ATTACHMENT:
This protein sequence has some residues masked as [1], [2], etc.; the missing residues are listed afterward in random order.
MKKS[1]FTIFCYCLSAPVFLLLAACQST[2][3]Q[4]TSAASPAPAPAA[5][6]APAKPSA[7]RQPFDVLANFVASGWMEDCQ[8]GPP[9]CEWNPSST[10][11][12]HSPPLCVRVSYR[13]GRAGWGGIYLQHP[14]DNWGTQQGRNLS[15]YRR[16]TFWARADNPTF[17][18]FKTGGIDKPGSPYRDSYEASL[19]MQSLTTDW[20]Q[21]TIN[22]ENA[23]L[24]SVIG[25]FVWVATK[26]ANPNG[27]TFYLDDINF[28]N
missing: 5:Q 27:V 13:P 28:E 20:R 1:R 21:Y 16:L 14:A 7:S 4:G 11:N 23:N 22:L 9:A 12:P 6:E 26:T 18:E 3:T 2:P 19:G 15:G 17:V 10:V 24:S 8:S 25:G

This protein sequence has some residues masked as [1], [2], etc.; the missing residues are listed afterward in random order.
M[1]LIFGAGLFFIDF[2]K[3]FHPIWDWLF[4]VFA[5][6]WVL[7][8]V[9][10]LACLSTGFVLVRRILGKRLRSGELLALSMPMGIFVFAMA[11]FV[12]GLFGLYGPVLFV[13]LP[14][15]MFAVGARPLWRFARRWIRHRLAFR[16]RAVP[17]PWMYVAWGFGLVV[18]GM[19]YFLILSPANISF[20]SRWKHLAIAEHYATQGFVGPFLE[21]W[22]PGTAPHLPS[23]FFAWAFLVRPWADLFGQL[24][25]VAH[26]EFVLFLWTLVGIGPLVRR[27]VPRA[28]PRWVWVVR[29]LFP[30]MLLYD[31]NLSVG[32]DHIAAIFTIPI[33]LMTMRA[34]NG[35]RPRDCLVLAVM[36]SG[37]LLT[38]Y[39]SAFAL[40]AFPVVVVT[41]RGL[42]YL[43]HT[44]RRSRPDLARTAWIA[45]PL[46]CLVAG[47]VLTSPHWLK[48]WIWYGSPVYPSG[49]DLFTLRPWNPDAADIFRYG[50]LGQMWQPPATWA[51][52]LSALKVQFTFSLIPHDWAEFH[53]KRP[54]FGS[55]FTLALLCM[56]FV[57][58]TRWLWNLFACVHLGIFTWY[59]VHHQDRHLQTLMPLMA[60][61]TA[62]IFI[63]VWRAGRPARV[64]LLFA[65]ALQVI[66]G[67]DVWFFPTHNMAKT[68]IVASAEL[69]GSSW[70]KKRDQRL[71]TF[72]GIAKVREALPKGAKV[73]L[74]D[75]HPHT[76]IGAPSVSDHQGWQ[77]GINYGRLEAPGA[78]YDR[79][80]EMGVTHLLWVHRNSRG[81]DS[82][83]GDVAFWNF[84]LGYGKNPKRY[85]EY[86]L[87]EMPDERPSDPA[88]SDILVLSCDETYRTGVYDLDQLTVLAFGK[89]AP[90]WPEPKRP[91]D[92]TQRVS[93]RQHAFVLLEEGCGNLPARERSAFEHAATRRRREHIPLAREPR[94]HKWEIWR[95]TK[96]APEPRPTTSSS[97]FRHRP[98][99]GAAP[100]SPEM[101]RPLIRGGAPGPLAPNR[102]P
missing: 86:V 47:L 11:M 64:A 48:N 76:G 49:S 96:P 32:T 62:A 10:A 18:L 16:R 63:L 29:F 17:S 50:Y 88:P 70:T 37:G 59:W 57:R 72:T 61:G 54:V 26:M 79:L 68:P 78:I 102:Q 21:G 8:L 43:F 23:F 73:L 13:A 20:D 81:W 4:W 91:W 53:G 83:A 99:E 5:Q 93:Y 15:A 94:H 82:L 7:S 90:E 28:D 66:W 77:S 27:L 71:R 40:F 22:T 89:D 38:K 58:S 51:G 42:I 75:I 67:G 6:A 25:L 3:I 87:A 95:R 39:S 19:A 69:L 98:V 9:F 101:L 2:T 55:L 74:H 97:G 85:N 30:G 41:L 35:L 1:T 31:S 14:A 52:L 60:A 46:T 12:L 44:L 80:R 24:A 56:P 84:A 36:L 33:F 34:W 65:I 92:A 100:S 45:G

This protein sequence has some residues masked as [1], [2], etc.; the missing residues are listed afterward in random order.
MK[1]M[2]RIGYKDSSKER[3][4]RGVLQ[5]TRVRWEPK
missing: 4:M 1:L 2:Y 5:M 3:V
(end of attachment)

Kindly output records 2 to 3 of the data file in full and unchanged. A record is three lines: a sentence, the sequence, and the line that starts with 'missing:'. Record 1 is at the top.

This protein sequence has some residues masked as [1], [2], etc.; the missing residues are listed afterward in random order.
M[1]LIFGAGLFFIDF[2]K[3]FHPIWDWLF[4]VFA[5][6]WVL[7][8]V[9][10]LACLSTGFVLVRRILGKRLRSGELLALSMPMGIFVFAMA[11]FV[12]GLFGLYGPVLFV[13]LP[14][15]MFAVGARPLWRFARRWIRHRLAFR[16]RAVP[17]PWMYVAWGFGLVV[18]GM[19]YFLILSPANISF[20]SRWKHLAIAEHYATQGFVGPFLE[21]W[22]PGTAPHLPS[23]FFAWAFLVRPWADLFGQL[24][25]VAH[26]EFVLFLWTLVGIGPLVRR[27]VPRA[28]PRWVWVVR[29]LFP[30]MLLYD[31]NLSVG[32]DHIAAIFTIPI[33]LMTMRA[34]NG[35]RPRDCLVLAVM[36]SG[37]LLT[38]Y[39]SAFAL[40]AFPVVVVT[41]RGL[42]YL[43]HT[44]RRSRPDLARTAWIA[45]PL[46]CLVAG[47]VLTSPHWLK[48]WIWYGSPVYPSG[49]DLFTLRPWNPDAADIFRYG[50]LGQMWQPPATWA[51][52]LSALKVQFTFSLIPHDWAEFH[53]KRP[54]FGS[55]FTLALLCM[56]FV[57][58]TRWLWNLFACVHLGIFTWY[59]VHHQDRHLQTLMPLMA[60][61]TA[62]IFI[63]VWRAGRPARV[64]LLFA[65]ALQVI[66]G[67]DVWFFPTHNMAKT[68]IVASAEL[69]GSSW[70]KKRDQRL[71]TF[72]GIAKVREALPKGAKV[73]L[74]D[75]HPHT[76]IGAPSVSDHQGWQ[77]GINYGRLEAPGA[78]YDR[79][80]EMGVTHLLWVHRNSRG[81]DS[82][83]GDVAFWNF[84]LGYGKNPKRY[85]EY[86]L[87]EMPDERPSDPA[88]SDILVLSCDETYRTGVYDLDQLTVLAFGK[89]AP[90]WPEPKRP[91]D[92]TQRVS[93]RQHAFVLLEEGCGNLPARERSAFEHAATRRRREHIPLAREPR[94]HKWEIWR[95]TK[96]APEPRPTTSSS[97]FRHRP[98][99]GAAP[100]SPEM[101]RPLIRGGAPGPLAPNR[102]P
missing: 86:V 47:L 11:M 64:A 48:N 76:G 49:S 96:P 32:T 62:A 10:A 18:L 16:R 63:L 29:F 17:S 50:Y 88:P 70:T 37:G 59:W 57:R 72:T 61:G 54:V 26:M 79:L 68:P 78:I 102:Q 21:G 8:L 43:F 23:F 73:L 13:A 20:D 81:W 4:W 91:W 53:G 83:A 99:E 5:Q 93:Y 15:A 94:H 82:L 7:S 90:E 28:D 66:W 77:S 27:L 71:R 40:F 22:T 89:D 38:K 58:S 51:G 42:I 75:I 67:G 6:A 25:L 3:I 87:A 95:R 39:S 19:A 69:L 98:V 9:F 101:L 2:T 55:L 74:H 97:G 85:N 30:G 41:L 35:L 1:T 31:S 14:A 52:L 60:A 46:T 12:L 44:L 80:R 24:A 56:P 84:A 36:L 33:F 34:W 65:I 92:A 100:S 45:G

This protein sequence has some residues masked as [1], [2], etc.; the missing residues are listed afterward in random order.
MK[1]M[2]RIGYKDSSKER[3][4]RGVLQ[5]TRVRWEPK
missing: 4:M 1:L 2:Y 5:M 3:V